300 Million Americans

At 7:46 a.m. on Oct. 17, the population of the United States reached 300 million, according to the U.S. Census Bureau-and there is little room for celebration, both literally and figuratively.

The United States of America is now the third largest country by population, after China and India. America’s last population “milestone” was in 1967, when the country tallied in the 200 millionth person, and before that in 1915, when the 100 millionth person was counted. Many college students will live to see a population of 400 million people in this country, projected to be reached in 2043.

This latest population milestone is not because Americans are procreating too much; the reason is immigration, both legal and illegal which accounts for 40 percent of America’s growing population number. But what about when those immigrants get here? Most of today’s immigrants that are coming to America have more children than the average American family.

According to the Center for Immigration Studies, “The annual arrival of 1.5 million legal and illegal immigrants, coupled with 750,000 annual births to immigrant women, is the determinate factor-or three-fourths-of all U.S. population growth.”

America is too lax on its immigration policy. Twelve million illegal immigrants are allowed into this country and President George W. Bush’s so-called resolution to this influx is his proposal of a guest-worker amnesty program, which will allow immigrants to come here and work based on a temporary visa. The problem is that many of these immigrants are not going to want to leave.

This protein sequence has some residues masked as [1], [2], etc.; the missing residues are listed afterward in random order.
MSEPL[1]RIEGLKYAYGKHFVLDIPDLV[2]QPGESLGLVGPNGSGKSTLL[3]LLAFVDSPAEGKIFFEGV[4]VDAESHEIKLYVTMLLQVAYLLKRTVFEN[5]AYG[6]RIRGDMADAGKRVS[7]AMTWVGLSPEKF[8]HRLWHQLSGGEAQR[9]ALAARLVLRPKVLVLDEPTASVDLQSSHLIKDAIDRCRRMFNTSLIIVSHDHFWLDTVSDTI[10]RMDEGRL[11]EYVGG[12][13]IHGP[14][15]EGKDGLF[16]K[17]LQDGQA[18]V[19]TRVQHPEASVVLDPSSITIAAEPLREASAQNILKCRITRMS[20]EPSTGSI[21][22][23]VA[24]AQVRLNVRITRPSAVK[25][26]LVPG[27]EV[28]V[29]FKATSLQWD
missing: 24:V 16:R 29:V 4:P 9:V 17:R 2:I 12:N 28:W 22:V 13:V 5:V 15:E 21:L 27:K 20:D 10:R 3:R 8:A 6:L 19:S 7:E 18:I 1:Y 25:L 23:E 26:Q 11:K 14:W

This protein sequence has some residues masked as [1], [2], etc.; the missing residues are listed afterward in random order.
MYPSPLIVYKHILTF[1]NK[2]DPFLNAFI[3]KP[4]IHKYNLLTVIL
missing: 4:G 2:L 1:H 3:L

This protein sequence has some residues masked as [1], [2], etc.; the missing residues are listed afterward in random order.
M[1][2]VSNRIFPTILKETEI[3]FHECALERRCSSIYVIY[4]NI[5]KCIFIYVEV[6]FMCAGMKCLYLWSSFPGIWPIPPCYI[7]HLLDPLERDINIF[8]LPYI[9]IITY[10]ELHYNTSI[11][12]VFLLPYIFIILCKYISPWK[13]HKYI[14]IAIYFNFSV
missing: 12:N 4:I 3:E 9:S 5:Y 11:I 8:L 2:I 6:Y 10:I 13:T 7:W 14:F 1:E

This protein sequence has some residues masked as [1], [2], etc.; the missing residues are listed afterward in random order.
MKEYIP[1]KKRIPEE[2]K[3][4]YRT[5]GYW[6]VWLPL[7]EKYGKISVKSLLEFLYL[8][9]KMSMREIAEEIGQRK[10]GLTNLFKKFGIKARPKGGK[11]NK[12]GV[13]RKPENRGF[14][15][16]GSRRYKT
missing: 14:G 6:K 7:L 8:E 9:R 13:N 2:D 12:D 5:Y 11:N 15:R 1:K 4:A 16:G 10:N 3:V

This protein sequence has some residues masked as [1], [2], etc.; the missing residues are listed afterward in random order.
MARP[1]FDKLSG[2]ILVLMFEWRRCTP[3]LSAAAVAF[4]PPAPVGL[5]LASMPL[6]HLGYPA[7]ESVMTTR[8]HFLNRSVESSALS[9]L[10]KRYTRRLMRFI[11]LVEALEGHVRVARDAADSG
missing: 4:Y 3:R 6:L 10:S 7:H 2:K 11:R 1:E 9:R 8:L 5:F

Pat Buchanan, a staunch conservative on immigration, proposes shutting the borders completely for 10 years in his new book, State of Emergency. It might seem harsh on the surface, but with America reaching the 300 million mark, it seems like a very viable short-term solution.

A Washington Post story last week reported that immigrants in America send a whopping $45 billion back to their home countries each year. That is $45 billion that could be helping the American economy. Immigrants today are different from immigrants in the past. Immigrants, years ago, wanted to become part of America and help build America. Today, a large number of immigrants simply want to work here and send the money home and not become part of the country. The thriving industry of foreign language media like Telemundo and non-English-language newspaperss proves this point.

The problem with having so many people living in this country is the effect it has on the nation’s resources and programs. Since America hit the 200 million mark, the average life expectancy has risen from 70.5 years to 77.8 years. This is a good thing, except when thinking about how to provide for these people living longer lives. That is an average of seven more years of Social Security and other benefits. College students are now paying for the last 100 million and the next generation will be paying for the next 100 million. But when will it stop?

The looming problem with Social Security will only become worse when these 100 million people are added into the program; within the coming years it is going to be difficult to budget money to pay for the growing retirement population.

The price of prescription drugs is going up and there will also have to be money budgeted for this as well as medical bills.

If the government continues to be lax on the immigration issue than its citizens will go without a workable solution to these problems created by the population explosion.